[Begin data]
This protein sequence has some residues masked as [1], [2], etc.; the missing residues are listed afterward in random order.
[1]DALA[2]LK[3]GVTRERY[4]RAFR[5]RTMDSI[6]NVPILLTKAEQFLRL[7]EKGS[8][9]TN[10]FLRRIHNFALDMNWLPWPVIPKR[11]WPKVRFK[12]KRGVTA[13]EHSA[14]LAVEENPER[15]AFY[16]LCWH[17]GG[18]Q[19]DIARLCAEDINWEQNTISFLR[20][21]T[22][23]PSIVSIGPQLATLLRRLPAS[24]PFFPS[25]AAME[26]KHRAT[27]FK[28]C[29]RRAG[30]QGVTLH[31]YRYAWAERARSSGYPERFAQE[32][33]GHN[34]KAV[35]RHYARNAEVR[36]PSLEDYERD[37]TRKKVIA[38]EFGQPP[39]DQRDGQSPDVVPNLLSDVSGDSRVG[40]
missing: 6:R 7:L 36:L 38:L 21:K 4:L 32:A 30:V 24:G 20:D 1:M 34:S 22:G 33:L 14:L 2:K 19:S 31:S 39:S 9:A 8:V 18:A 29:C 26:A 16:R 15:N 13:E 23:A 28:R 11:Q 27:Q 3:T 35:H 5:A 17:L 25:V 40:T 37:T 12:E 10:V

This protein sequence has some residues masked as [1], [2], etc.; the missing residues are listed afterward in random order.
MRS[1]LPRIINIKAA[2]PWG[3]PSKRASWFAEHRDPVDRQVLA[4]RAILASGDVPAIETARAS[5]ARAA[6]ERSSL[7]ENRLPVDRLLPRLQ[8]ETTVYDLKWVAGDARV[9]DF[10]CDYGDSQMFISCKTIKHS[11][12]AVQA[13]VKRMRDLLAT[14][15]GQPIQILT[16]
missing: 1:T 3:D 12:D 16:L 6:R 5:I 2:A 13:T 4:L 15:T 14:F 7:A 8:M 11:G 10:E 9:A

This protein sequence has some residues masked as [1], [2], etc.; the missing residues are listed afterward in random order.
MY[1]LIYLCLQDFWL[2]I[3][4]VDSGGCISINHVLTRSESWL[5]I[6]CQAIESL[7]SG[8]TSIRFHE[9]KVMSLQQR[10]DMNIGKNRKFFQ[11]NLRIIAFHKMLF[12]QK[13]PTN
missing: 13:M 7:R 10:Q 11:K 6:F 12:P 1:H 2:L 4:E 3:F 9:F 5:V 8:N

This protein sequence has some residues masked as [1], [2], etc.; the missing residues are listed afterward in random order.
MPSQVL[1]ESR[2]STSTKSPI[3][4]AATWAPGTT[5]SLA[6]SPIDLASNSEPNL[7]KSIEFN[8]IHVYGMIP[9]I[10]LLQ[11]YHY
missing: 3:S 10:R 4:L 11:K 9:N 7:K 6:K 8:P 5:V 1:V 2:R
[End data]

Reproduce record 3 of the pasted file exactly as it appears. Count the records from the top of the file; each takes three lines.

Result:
This protein sequence has some residues masked as [1], [2], etc.; the missing residues are listed afterward in random order.
MY[1]LIYLCLQDFWL[2]I[3][4]VDSGGCISINHVLTRSESWL[5]I[6]CQAIESL[7]SG[8]TSIRFHE[9]KVMSLQQR[10]DMNIGKNRKFFQ[11]NLRIIAFHKMLF[12]QK[13]PTN
missing: 13:M 7:R 10:Q 11:K 6:F 12:P 1:H 2:L 4:E 3:F 9:F 5:V 8:N